This article was written by Sarah Berrafato and originally appeared on TheBloomBrand.com on May 18, 2019.
As you wander your way through dispensaries in 2019, you may notice your favorite cannabis products have been upgraded with beautifully branded packaging. Yet, with more packaging comes more responsibility to recycle– an issue that’s growing increasingly necessary within the cannabis industry. But it’s trickier than just tossing your toking remnants into a blue bin.
Strict laws in recreational states dictate the rules companies must abide by to stay compliant, ranging from regulations on how cannabis needs to be packaged to how it must be distributed (and even ‘destroyed’). For example, laws in both WA and CA require a long list of warnings to be displayed on the childproof-packaging in specific sized fonts, thus forcing the packaging to grow in size. In addition, both states have strict laws for the disposal of used cannabis products as well.
While the majority of these laws focus on creating a ‘safe supply chain’ and diversion from the black market, they sadly are not focused on the consequences of tossing millions of plastic tubes and bags into landfills each year. To make matters worse, many consumers mistakenly try to recycle these materials.
As Heather Trim, executive director of Zero Waste Washington puts it in The Washington Post, “We have all these materials coming online that are not recyclable, and they’re causing contamination in the recycling system. People assume that they are recyclable and feel that they should be recyclable. But they are not.”
One solution for the problem could be implementing more sustainable packaging. However, that also means higher costs, which eventually trickle down to the consumer. In another interview conducted by The Washington Post, Joy hollingsworth the co-owner of The Hollingsworth Cannabis Co. explains how even after her sales of around 40 pounds of cannabis per month, the company still cannot afford more sustainable packaging. While the company already uses solar power and composts its plant waste on site, she states they have no solution for the pending packaging issue. “I am sitting here looking at all the packaging that goes into weed. Put a pound of weed into a jar, break it down into one-gram units — that’s 454 single jars, tubes, bags,” Hollingsworth continues, “I don’t think there is any true way around this problem, the way the laws were produced in Washington”.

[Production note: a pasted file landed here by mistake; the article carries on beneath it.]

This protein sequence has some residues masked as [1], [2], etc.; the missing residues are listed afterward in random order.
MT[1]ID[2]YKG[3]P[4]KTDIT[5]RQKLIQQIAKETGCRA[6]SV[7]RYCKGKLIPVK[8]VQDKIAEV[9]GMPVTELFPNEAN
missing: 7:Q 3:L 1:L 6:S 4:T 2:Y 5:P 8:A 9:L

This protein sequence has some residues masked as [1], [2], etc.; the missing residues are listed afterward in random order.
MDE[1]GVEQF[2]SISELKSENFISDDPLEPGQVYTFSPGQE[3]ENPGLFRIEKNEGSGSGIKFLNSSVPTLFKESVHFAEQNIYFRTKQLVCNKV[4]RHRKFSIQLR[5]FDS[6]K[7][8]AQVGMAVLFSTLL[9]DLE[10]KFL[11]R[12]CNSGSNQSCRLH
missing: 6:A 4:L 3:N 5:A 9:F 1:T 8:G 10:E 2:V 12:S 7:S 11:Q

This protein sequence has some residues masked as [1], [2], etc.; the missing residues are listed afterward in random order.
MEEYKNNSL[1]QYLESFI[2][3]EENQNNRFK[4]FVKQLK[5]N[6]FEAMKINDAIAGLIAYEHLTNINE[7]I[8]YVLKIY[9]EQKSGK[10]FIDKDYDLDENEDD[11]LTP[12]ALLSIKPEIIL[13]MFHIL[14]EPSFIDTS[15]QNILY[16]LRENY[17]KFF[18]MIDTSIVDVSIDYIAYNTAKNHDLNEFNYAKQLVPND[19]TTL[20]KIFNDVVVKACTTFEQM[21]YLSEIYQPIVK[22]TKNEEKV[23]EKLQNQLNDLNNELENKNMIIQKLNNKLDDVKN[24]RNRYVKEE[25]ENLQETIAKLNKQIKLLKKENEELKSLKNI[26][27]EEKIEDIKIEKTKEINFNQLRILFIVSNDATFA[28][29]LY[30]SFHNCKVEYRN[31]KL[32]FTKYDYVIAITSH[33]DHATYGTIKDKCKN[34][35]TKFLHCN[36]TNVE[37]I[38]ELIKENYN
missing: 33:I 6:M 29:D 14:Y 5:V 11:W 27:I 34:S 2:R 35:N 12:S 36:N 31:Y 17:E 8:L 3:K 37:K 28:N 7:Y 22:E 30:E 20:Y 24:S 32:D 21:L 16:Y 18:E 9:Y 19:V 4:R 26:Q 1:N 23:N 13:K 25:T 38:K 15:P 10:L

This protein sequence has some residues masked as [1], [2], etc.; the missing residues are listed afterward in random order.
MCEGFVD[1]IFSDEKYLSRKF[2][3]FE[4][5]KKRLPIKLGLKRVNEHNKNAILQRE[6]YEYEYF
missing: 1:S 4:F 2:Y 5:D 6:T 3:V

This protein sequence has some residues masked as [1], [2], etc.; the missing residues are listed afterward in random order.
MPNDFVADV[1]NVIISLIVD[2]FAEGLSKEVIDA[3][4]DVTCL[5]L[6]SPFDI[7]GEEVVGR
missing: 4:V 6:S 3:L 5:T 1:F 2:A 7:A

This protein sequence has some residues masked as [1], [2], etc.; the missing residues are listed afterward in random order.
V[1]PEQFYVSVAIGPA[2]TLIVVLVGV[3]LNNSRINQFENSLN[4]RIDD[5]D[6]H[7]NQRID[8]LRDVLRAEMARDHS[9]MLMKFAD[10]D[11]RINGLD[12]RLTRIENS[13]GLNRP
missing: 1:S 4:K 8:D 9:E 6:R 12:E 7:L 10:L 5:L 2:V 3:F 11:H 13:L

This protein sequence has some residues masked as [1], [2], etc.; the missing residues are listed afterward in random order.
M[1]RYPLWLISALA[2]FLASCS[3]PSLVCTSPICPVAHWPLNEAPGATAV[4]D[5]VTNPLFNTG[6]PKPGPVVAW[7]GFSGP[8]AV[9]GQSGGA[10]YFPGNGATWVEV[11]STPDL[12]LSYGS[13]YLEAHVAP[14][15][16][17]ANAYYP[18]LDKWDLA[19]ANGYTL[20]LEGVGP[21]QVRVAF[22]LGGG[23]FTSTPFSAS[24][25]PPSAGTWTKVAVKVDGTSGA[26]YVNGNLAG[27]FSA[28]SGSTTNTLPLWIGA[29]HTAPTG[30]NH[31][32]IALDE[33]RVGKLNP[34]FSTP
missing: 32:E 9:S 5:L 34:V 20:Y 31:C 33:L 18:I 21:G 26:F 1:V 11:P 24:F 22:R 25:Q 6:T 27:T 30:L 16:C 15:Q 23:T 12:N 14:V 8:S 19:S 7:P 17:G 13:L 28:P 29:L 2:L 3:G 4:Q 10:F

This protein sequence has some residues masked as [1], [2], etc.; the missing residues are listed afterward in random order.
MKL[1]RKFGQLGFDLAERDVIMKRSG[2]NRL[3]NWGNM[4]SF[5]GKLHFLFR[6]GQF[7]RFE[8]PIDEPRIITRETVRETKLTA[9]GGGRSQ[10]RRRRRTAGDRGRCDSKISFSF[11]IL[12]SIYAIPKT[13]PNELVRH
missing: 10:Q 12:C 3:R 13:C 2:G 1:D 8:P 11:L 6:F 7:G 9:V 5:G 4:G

But Washington and California aren’t the only ones struggling with the consequences and costs of strict cannabis regulations. Colorado, Oregon, and even Canada face the same issues; and the problem doesn’t stop at packaging.
Garrett Rodewald, CEO of Gaiaca, a CA cannabis waste management company, explains to Waste360 that in addition to the waste from collectives and distributors (which includes expired goods ranging from raw cannabis flower and oils to edible food products in various types of packaging), there is also the waste from the manufacturers and laboratories that includes post-extracted plant material, chemical waste, and cannabis product that has undergone extraction and distillation with hydrocarbon and alcohol solvents. Waste that now becomes a mixture of hazardous and non-hazardous. He estimates that for every pound of finished cultivated product, there is at least one pound of waste generated, not including the manufacturing waste.
The trickiest part of it all? As Rodewald further explains, “under the existing regulations, cannabis waste is currently considered a medical byproduct. This excludes most general trash companies from being able to handle it”. Which is why companies like Gaiaca have stepped in to help.
And some states are taking it even further. In an effort to minimize the amount of waste destined for landfills, Colorado’s Senate passed a bill that allows the recycling of “fibrous” cannabis waste with the purpose of making “industrial fiber products”. As expressed by Mariwaste, a CO cannabis waste recycling company, “While the specific regulations for how this will be handled have yet to be ironed out, we can rest easier knowing that the state is addressing an ecological issue that will be felt across other states where cannabis is legal. In time, we should see more paper, composites, insulation, compost, and other products made from cannabis waste in the market.” Can we get a hallelujah?!
In the meantime, ask your local dispensaries if they have any recycling programs already in place, and continue to do your best to consume cannabis consciously.